It’s in the air

SES, 17 February 2022

   

Air quality affects more than just your lungs. New research shows the prevalence of Age-related Macular Degeneration in locations with high levels of air pollution.

The British Journal of Ophthalmology has recently released a study that found residents of highly polluted parts of the world were at least 8% more likely to be diagnosed with Age-related Macular Degeneration (AMD) than those who lived in less polluted areas.

AMD is the result of damage to the macula, which is the part of the eye that takes care of central vision. AMD sufferers report loss of central vision, blurriness and wavy lines in central vision. There can be few symptoms in the early stages of AMD, which is when the disease is at its most treatable (making this yet another reason to get regular eye checks).

There are two forms of AMD: Wet and Dry. Approximately 10% of AMD is the wet form. It is caused when new, abnormal blood vessels grow under the retina and leak blood or other fluids, which reduces vision and eventually causes scarring of the macula. The most common treatment for Wet AMD is anti-VEGF injections (e.g. Avastin) which stop the abnormal blood vessels from leaking and can stabilise or improve vision.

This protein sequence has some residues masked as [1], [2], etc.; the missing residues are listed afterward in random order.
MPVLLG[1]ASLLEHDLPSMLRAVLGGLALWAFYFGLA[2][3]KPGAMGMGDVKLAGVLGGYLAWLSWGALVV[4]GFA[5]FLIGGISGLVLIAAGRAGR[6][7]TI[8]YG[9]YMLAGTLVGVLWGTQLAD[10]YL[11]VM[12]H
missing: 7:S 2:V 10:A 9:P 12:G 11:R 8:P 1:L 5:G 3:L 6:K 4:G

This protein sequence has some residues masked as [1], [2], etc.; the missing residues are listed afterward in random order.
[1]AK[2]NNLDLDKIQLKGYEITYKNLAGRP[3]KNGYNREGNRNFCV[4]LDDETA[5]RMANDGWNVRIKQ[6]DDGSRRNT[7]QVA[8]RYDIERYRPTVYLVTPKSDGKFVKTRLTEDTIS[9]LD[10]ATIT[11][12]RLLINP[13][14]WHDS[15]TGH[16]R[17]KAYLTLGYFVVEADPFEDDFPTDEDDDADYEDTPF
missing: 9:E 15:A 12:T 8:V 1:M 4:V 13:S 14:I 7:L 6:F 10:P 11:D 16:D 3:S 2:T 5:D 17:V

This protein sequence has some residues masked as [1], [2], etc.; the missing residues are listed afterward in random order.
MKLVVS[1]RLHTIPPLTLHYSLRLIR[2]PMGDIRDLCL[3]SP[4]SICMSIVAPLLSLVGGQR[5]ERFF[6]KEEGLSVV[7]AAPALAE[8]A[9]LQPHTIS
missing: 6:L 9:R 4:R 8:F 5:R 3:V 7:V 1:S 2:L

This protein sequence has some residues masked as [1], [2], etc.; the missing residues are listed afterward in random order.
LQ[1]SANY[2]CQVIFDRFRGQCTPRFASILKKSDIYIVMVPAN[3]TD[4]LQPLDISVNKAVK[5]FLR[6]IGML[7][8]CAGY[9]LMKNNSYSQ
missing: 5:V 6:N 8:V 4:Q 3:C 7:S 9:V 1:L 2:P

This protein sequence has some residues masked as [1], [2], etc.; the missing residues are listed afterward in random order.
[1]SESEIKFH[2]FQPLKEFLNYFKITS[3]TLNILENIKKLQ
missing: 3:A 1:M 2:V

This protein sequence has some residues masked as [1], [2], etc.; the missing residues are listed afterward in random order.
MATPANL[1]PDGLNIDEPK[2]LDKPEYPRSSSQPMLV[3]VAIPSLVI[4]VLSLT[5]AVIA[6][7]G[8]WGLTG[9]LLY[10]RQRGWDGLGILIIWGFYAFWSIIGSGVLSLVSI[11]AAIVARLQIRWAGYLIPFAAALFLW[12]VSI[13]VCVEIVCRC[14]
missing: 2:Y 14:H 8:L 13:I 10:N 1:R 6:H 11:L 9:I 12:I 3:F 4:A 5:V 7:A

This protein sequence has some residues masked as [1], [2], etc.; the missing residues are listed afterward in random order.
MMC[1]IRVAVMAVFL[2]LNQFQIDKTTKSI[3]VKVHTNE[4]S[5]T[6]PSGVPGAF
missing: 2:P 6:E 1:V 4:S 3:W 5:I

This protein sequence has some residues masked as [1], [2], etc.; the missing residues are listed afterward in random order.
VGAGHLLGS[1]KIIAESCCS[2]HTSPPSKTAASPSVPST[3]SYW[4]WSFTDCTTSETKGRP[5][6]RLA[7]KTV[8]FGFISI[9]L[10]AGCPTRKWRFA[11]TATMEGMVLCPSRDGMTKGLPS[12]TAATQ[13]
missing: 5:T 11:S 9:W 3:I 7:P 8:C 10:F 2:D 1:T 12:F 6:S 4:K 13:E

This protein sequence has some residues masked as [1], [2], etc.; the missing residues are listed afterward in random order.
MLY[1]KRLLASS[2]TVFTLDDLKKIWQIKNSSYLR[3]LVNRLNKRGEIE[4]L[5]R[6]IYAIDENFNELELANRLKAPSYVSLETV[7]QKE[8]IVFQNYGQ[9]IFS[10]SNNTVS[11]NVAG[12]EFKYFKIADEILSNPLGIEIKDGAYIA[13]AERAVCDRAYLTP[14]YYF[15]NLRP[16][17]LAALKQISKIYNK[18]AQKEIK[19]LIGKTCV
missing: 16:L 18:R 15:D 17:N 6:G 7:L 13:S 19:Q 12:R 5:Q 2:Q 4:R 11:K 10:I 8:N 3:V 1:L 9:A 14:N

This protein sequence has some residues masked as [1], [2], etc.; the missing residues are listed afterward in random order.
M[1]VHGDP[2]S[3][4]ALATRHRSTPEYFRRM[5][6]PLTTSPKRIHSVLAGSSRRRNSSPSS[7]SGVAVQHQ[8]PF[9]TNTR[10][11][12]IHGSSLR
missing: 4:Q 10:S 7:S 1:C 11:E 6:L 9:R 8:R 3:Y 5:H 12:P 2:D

Both forms of AMD can be prevented and slowed by having a good diet with lots of eye-healthy foods, getting exercise, and being a non-smoker. So too does living in a place with little air pollution.

Dry AMD, which is far more common, tends to happen along with aging and is caused as parts of the macula get thinner and tiny clumps of protein accumulate under the retina, impairing central vision. The more severe stages of dry AMD are largely untreatable, although Southern Eye Specialists is involved in several clinical trials of new treatments which we hope will slow the progression of this disease. For patients with intermediate dry AMD, an AREDS-2 multivitamin supplement can reduce the risk of visual loss.

Both forms of AMD can be prevented and slowed by having a good diet with lots of eye-healthy foods, getting exercise, and being a non-smoker. So too does living in a place with little air pollution.

Barring a few colder areas of the country where wood and coal fires can cause high levels of particulate matter, New Zealand has some of the best air quality in the world.

However, we’re not entirely out of the woods. Our high levels of UV light can put us at risk of other forms of eye damage, such as cataracts (clouding of the lens), pterygium (fleshy growth on the eye’s surface) and skin cancer of the eyelids. Wearing sunglasses and hats outside can prevent these issues – as can going to your optometrist for regular eye appointments to check your eye health.